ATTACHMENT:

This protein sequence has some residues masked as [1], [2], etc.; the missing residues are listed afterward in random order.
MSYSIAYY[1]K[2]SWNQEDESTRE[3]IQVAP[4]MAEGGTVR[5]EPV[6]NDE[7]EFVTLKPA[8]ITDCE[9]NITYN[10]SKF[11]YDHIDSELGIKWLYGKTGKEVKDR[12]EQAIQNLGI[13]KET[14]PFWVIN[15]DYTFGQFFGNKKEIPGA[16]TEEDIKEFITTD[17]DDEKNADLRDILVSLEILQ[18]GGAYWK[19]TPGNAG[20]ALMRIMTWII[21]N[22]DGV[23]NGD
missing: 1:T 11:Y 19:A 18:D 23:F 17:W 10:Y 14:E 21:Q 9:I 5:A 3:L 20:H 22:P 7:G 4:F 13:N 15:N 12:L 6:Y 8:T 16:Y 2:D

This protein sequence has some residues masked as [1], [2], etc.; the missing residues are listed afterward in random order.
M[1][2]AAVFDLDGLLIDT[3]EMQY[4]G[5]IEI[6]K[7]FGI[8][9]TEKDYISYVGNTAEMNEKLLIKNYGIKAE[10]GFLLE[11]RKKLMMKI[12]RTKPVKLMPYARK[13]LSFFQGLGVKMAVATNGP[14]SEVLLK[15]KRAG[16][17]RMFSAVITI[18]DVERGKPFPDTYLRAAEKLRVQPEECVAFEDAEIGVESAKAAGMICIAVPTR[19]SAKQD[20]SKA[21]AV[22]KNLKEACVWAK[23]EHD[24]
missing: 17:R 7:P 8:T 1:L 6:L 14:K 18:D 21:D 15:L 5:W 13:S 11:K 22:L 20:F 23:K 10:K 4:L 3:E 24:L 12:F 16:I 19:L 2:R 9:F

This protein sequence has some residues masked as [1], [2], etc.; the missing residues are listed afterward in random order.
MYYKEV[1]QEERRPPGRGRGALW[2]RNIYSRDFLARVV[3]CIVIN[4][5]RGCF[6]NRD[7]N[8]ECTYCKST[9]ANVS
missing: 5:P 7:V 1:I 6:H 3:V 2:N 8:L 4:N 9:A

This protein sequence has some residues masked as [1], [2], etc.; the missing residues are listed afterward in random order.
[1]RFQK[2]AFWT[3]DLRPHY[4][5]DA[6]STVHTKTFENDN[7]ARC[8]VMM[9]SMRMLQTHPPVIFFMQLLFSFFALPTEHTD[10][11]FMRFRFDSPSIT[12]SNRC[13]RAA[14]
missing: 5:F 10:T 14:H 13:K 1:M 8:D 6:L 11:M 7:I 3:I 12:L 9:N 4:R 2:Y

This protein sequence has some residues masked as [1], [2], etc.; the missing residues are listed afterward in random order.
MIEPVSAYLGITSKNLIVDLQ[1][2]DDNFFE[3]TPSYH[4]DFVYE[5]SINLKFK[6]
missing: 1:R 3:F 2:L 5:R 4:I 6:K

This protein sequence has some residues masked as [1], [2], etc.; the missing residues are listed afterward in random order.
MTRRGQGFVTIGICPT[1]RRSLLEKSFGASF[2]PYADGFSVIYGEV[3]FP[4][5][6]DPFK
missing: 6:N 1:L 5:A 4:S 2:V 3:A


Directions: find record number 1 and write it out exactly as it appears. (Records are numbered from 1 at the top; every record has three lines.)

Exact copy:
This protein sequence has some residues masked as [1], [2], etc.; the missing residues are listed afterward in random order.
MSYSIAYY[1]K[2]SWNQEDESTRE[3]IQVAP[4]MAEGGTVR[5]EPV[6]NDE[7]EFVTLKPA[8]ITDCE[9]NITYN[10]SKF[11]YDHIDSELGIKWLYGKTGKEVKDR[12]EQAIQNLGI[13]KET[14]PFWVIN[15]DYTFGQFFGNKKEIPGA[16]TEEDIKEFITTD[17]DDEKNADLRDILVSLEILQ[18]GGAYWK[19]TPGNAG[20]ALMRIMTWII[21]N[22]DGV[23]NGD
missing: 1:T 11:Y 19:A 18:D 23:F 17:W 10:Y 14:E 21:Q 9:I 5:A 3:L 20:H 22:P 7:G 4:F 13:N 15:N 12:L 6:Y 8:T 16:Y 2:D